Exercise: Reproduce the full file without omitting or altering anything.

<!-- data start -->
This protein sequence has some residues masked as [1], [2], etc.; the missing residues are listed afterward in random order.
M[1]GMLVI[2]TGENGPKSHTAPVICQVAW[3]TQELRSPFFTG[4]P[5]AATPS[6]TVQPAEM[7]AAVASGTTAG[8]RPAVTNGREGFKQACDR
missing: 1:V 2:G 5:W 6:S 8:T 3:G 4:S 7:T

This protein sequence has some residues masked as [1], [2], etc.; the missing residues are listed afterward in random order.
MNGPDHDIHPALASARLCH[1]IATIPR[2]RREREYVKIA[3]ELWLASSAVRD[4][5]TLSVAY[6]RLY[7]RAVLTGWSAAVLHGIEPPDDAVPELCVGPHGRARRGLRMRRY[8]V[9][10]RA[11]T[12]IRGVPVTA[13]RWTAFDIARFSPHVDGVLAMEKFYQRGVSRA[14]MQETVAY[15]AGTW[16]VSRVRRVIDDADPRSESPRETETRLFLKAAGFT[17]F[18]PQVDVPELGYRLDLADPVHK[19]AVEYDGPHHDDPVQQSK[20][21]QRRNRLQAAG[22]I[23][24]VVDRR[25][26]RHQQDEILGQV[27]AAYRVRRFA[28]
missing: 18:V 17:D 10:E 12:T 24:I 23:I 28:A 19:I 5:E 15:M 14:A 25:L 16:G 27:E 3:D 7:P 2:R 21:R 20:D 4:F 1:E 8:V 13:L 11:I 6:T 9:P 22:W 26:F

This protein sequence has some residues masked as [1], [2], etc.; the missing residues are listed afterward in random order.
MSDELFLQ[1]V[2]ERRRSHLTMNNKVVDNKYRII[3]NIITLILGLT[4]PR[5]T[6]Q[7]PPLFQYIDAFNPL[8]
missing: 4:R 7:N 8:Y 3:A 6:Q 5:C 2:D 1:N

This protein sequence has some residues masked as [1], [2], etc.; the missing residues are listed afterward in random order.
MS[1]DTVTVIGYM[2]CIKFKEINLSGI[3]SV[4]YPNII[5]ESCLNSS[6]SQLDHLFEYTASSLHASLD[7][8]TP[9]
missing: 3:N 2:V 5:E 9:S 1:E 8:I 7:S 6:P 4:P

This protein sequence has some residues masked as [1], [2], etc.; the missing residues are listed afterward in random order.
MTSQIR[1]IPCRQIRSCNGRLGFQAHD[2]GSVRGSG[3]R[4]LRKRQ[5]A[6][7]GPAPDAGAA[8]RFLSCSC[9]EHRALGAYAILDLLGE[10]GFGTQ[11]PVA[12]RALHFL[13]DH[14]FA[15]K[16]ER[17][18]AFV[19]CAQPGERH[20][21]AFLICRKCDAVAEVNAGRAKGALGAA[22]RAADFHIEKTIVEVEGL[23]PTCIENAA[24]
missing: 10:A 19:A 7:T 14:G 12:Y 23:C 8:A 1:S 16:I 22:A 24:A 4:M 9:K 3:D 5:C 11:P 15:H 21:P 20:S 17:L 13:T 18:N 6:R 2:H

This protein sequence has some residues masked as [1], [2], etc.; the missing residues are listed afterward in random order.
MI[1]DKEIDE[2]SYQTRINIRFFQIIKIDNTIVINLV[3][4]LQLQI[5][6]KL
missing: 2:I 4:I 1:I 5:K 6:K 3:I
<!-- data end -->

This protein sequence has some residues masked as [1], [2], etc.; the missing residues are listed afterward in random order.
M[1]GMLVI[2]TGENGPKSHTAPVICQVAW[3]TQELRSPFFTG[4]P[5]AATPS[6]TVQPAEM[7]AAVASGTTAG[8]RPAVTNGREGFKQACDR
missing: 1:V 2:G 5:W 6:S 8:T 3:G 4:S 7:T

This protein sequence has some residues masked as [1], [2], etc.; the missing residues are listed afterward in random order.
MNGPDHDIHPALASARLCH[1]IATIPR[2]RREREYVKIA[3]ELWLASSAVRD[4][5]TLSVAY[6]RLY[7]RAVLTGWSAAVLHGIEPPDDAVPELCVGPHGRARRGLRMRRY[8]V[9][10]RA[11]T[12]IRGVPVTA[13]RWTAFDIARFSPHVDGVLAMEKFYQRGVSRA[14]MQETVAY[15]AGTW[16]VSRVRRVIDDADPRSESPRETETRLFLKAAGFT[17]F[18]PQVDVPELGYRLDLADPVHK[19]AVEYDGPHHDDPVQQSK[20][21]QRRNRLQAAG[22]I[23][24]VVDRR[25][26]RHQQDEILGQV[27]AAYRVRRFA[28]
missing: 18:V 17:D 10:E 12:T 24:I 23:I 28:A 19:I 5:E 15:M 14:A 25:L 16:G 27:E 3:D 7:P 2:R 21:R 20:D 4:F 1:E 8:V 13:L 11:I 6:T 9:P 22:W 26:F

This protein sequence has some residues masked as [1], [2], etc.; the missing residues are listed afterward in random order.
MSDELFLQ[1]V[2]ERRRSHLTMNNKVVDNKYRII[3]NIITLILGLT[4]PR[5]T[6]Q[7]PPLFQYIDAFNPL[8]
missing: 4:R 7:N 8:Y 3:A 6:Q 5:C 2:D 1:N

This protein sequence has some residues masked as [1], [2], etc.; the missing residues are listed afterward in random order.
MS[1]DTVTVIGYM[2]CIKFKEINLSGI[3]SV[4]YPNII[5]ESCLNSS[6]SQLDHLFEYTASSLHASLD[7][8]TP[9]
missing: 3:N 2:V 5:E 9:S 1:E 8:I 7:S 6:P 4:P

This protein sequence has some residues masked as [1], [2], etc.; the missing residues are listed afterward in random order.
MTSQIR[1]IPCRQIRSCNGRLGFQAHD[2]GSVRGSG[3]R[4]LRKRQ[5]A[6][7]GPAPDAGAA[8]RFLSCSC[9]EHRALGAYAILDLLGE[10]GFGTQ[11]PVA[12]RALHFL[13]DH[14]FA[15]K[16]ER[17][18]AFV[19]CAQPGERH[20][21]AFLICRKCDAVAEVNAGRAKGALGAA[22]RAADFHIEKTIVEVEGL[23]PTCIENAA[24]
missing: 10:A 19:A 7:T 14:G 12:Y 23:C 8:A 1:S 16:I 22:A 24:A 4:M 9:K 3:D 5:C 11:P 15:H 21:P 20:S 17:L 13:T 18:N 6:R 2:H

This protein sequence has some residues masked as [1], [2], etc.; the missing residues are listed afterward in random order.
MI[1]DKEIDE[2]SYQTRINIRFFQIIKIDNTIVINLV[3][4]LQLQI[5][6]KL
missing: 2:I 4:I 1:I 5:K 6:K 3:I